The glory days of muckraking journalism are revisited via an Amicus Curiae brief filed recently on behalf of Utah and national media groups who want to take the sting out of the Beehive State’s “ag-gag” law. But the plaintiffs the media groups are supporting all lack standing, according to Utah Attorney General John Swallow, and that could make the challenge to the state’s law nothing more than an academic exercise that should be dismissed. The state’s motion to dismiss, originally made last October, will be heard on Feb. 6 by federal Judge Robert J. Shelby. Recently appointed to the federal bench by President Obama, Shelby gained notoriety last Dec. 20 for his decision favoring same-sex marriages in conservative Utah. The first challenge to the constitutional underpinnings of a state “ag-gag” law, the Utah case has also attracted national attention. It stemmed from the arrest last Feb. 8 of Salt Lake County resident and animal activist Amy Meyer. Draper City Police took Meyer into custody for what turned out to be nothing more than recording images of a local slaughterhouse from public property. A recently enacted Utah “ag-gag” law attempts to make the same activity illegal if filming occurred on private property. Meyer’s attorney was successful in getting the charges dismissed without prejudice, meaning theoretically the charges could refiled, but it’s highly unlikely. Had she actually been prosecuted, Meyer’s standing in the case would be much more difficult to challenge. Utah’s “Agricultural Operation Interference” law is being challenged on constitutional grounds by animal rights groups with lawyers from the University of Denver. The case was filed last July in the Utah federal district court in Salt Lake City. The “Agricultural Operation Interference” law went into effect in Utah in 2012. It criminalizes:

  • Surreptitiously leaving a recording device in an agricultural operation.
  • Obtaining access to an agricultural operation under false pretenses.
  • Obtaining employment for the purpose of recording the operation and production of a recording thereof.
  • Recording an agricultural operational while committing criminal trespass.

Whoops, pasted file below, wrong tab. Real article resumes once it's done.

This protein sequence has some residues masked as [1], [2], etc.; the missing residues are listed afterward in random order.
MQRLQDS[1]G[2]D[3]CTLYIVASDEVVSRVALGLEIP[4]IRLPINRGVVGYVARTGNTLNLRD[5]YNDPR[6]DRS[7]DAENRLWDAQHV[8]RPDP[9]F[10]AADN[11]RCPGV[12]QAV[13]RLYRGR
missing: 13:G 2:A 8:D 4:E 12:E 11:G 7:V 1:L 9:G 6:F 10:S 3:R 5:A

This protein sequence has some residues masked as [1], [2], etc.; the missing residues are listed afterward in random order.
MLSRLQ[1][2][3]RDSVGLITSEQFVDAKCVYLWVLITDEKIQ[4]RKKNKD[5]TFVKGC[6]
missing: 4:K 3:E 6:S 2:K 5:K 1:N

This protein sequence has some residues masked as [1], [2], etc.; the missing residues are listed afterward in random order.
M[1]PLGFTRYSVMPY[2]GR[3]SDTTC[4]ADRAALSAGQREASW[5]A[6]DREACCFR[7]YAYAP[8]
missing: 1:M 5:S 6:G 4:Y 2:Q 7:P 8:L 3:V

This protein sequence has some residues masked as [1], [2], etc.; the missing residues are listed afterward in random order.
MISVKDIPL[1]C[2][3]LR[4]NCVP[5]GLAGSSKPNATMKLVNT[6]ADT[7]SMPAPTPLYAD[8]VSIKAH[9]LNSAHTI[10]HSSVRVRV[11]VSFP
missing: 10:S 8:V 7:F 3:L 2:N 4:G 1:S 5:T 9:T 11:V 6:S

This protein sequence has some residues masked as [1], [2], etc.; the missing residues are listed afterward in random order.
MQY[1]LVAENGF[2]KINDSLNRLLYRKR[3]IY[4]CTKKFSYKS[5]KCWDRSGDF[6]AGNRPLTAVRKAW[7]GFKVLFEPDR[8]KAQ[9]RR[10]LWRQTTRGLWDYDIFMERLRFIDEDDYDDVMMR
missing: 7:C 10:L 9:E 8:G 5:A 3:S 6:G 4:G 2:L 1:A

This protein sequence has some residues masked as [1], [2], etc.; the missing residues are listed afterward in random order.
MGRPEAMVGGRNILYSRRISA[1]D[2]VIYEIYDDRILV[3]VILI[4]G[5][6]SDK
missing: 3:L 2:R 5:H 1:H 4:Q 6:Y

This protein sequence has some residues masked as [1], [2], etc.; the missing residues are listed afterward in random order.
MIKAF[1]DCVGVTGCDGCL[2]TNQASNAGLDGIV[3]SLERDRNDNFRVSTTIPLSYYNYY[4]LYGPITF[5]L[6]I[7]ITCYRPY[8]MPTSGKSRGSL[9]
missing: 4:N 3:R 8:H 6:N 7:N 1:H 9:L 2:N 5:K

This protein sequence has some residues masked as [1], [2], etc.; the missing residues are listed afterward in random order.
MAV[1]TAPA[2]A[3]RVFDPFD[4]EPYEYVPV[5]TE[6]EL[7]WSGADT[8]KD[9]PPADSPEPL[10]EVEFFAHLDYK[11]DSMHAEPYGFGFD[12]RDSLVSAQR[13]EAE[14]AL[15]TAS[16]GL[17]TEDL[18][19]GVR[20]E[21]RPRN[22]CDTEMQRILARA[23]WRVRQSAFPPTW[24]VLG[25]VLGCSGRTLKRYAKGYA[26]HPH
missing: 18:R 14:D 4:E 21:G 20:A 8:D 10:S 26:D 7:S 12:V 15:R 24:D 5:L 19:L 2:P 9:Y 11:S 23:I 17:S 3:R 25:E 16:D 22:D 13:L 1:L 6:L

Violations are Class A & B misdemeanors under Utah law. The Reporters Committee for Freedom of the Press has filed an amicus brief on behalf of 17 media organizations, including the Deseret News, Utah Headliners Chapter of the Society of Professional Journalists, the Salt Lake Tribune, KSL Broadcasting and KSTU Fox 13. National media groups include the Association of American Publishers, Inc., First Amendment Coalition, Investigative Reporting Workshop, National Press Photographers Association, National Public Radio, The Newspaper Guild-CWA, New Jersey Media Group, Inc., California Publishers Association, Gannett Co., Stephens Media, and the Student Press Law Center. “While no journalist has the right to trespass on private property, the overbreadth of the Utah statute poses a substantial risk of criminalizing lawful — and constitutionally protected — newsgathering activity,” states the media amicus brief filed in the case. Also the brief responds to the Utah AG’s argument about the potentially shaky standing of the plaintiffs in the case by claiming, “courts have long recognized a more flexible standing requirement in First Amendment cases.” But the heart of the media case is that the Utah “ag-gag” statute “infringes on the First Amendment rights of those who want to inform the public about important matters such as food safety.” They argue the media’s “watchdog” role has a “long and time-honored history” going all the way back to Upton Sinclair’s book “The Jungle,” a novel of fiction that is remembered as an exposé of Chicago’s slaughterhouses from more than a century ago. The amicus brief says it was Sinclair’s undercover work, research and interviews that resulted in Congress passing both the Pure Food and Drug Act and the Meat Inspection Act in 1906. They point to how journalists who have followed Sinclair, such as Nick Kotz at the Minneapolis Tribune in the 1960s and Michael Moss at The New York Times in 2010, won Pulitzer Prizes for investigative reporting specifically about the meat industry. “The government’s inspection system itself is often flawed, which makes independent observation and verification even more important,” states the brief. “At times inspection teams are short-staffed, and inspectors can be undermined by their supervisors or choose to turn a blind eye to problems.” The brief written for the media groups asserts that agricultural operations are sufficiently protected by trespass, fraud, and the other laws designed to protect private property. “Clearly, the public interest in a safe food supply outweighs whatever interests meat-processing plants may have in keeping their operations concealed from public view,” they add. As for the standing issue, the amicus brief argues that journalists and the public are allowed more leeway where First Amendment issues are at stake. They say the statute currently impairs the work of the several journalists who are named plaintiffs in the case.